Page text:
To better appreciate this unique value, it’s instructive to understand that West Space’s lineage goes back to the artist societies and collectives of the late 1930s and the conceptual galleries of the early 1970s such as Gallery A (est. 1959 in Melbourne and 1964 in Sydney), Central Street Space (est. 1964) and Inhibodress (est. 1971 in Sydney). However the writing and advocacy of West Space’s founding co-directors have articulated a uniquely Australian template for contemporary Artist-Run Initiatives linked to the stable and well-resourced model of Canada’s Artist-Run Centres (ARC). For example, West Space co-founder Brett Jones wrote on Canada’s ARCs in 2004:
ARCs in Canada are recognised as providing vital and essential opportunities for artists to be involved with exhibition, advocacy, networking and exchange opportunities. The participation of artists at various levels within an artist run organisation can be considered one of their nontransferable roles. These attitudes tie all artist run organisations together no matter whether they are large or small in their scale of operation. Artist run organisations are critical to the development, production and presentation of work as a kind of ecological system that is always in formation; before, during and after the exhibition. Art produces ideas for its maker, itself and its audience, but this process is continual, it never stops. This is an important praxis which recognises art as a series of social interactions that are in a constant state of realisation.13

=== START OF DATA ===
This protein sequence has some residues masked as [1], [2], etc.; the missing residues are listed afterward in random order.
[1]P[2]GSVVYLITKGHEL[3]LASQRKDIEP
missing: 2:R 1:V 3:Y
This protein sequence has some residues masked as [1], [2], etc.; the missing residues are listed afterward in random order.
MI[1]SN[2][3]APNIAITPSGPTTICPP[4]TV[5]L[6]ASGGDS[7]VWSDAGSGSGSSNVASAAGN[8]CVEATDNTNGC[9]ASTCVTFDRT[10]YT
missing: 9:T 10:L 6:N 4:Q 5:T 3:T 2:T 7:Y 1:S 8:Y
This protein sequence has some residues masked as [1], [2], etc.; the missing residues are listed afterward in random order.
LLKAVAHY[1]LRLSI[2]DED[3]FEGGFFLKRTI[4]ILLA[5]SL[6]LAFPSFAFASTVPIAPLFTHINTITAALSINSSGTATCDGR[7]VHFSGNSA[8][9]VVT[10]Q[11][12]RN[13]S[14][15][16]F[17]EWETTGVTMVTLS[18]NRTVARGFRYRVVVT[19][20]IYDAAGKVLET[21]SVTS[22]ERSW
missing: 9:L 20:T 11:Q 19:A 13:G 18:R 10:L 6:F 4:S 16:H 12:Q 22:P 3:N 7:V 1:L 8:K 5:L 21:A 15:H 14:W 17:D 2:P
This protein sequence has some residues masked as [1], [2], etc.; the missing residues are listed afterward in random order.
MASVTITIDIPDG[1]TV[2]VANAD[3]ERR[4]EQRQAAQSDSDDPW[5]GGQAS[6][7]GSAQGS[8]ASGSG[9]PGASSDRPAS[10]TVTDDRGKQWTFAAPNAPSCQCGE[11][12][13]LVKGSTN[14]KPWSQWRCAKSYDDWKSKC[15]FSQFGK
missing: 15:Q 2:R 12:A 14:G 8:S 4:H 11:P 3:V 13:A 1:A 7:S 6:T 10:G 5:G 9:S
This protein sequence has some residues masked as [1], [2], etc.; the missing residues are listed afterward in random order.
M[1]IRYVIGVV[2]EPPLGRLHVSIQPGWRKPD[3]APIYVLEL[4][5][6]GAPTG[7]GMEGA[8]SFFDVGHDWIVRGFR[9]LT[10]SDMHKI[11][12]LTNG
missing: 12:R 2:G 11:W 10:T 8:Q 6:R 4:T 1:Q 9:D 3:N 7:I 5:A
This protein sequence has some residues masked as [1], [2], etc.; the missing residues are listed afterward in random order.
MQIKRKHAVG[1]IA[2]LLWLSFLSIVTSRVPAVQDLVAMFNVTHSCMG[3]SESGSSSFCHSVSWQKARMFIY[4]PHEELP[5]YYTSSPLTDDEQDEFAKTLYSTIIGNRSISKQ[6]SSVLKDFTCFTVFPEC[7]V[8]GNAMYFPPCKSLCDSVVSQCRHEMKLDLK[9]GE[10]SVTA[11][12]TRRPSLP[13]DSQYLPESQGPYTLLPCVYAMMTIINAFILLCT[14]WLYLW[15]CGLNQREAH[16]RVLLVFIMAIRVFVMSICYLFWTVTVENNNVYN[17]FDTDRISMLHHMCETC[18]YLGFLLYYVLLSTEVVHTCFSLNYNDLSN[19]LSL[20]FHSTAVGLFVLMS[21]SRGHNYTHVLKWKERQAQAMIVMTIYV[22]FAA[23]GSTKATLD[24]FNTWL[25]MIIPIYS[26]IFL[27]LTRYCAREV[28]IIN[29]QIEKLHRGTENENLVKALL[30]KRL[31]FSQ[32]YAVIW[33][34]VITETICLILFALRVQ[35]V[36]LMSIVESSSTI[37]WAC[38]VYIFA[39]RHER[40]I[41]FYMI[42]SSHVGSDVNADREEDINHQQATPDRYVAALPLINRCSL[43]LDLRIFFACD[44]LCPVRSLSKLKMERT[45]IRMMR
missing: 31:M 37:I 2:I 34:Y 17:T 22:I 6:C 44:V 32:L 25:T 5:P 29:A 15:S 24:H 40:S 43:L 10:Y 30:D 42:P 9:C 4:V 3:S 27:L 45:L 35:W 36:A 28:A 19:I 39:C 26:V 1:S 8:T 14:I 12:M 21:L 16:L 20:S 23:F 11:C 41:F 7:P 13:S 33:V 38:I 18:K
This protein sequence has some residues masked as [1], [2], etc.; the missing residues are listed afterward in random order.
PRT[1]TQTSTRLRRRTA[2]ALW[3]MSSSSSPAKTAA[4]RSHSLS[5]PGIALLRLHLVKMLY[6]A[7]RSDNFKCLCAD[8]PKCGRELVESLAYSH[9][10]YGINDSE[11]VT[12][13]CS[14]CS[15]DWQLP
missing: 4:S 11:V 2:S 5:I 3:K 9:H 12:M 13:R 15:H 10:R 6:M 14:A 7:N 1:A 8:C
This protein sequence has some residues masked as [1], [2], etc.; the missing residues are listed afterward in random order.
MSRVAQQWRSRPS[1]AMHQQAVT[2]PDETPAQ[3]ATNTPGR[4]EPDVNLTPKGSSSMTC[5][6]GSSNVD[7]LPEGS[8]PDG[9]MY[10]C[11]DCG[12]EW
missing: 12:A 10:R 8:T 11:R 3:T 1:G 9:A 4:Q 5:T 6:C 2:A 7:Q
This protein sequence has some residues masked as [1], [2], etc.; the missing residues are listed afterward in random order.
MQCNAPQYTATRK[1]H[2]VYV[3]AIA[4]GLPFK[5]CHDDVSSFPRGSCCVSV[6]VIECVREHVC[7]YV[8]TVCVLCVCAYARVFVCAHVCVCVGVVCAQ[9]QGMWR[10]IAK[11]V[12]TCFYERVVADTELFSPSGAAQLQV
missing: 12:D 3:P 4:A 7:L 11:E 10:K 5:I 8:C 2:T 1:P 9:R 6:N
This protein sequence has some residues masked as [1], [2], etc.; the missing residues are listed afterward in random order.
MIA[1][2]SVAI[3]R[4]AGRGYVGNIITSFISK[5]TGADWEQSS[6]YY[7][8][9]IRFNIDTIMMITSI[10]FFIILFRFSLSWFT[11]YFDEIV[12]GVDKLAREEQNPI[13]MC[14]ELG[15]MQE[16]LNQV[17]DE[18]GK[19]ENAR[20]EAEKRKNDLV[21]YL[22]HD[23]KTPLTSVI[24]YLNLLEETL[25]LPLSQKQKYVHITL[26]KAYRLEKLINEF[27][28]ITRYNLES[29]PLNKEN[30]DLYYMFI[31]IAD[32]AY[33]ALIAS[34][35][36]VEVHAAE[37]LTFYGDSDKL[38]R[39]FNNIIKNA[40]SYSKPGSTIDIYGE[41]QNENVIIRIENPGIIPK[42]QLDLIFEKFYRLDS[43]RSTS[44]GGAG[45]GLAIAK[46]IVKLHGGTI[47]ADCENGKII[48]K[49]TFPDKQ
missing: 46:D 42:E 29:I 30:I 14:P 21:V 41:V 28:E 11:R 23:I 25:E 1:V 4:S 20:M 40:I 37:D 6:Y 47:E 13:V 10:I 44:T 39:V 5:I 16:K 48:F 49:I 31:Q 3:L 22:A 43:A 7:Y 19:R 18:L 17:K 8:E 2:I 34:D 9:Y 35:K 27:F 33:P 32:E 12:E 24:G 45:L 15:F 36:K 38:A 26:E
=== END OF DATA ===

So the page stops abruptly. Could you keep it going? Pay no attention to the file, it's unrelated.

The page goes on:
Since the 1960s, artist-run centres (ARCs) in Canada have been resisting the dominating presence of American media culture and campaigning for artists' rights to choose how they make and present their work, leading to developments in policies on such progressive issues as payment of standard artist fees, anti-censorship, anti-racism and access.14 Today, we look to art-run and artist-run/led organisations to fulfil this same role within the Australian arts ecology without the concomitant bedrock of funding support enjoyed by their Canadian counterparts. The current reforms, conflicts and revisioning taking place across micro-scale arts organisations are reflective of a sector rapidly trying to cast off the outdated strictures of the Eurocentric artworld. The sector is also reorienting to embrace wider arts and non-arts audiences, recognise the vital importance of First Nations creative practice, and grapple with the ongoing violence of colonialism present within their creative programs, language and architecture.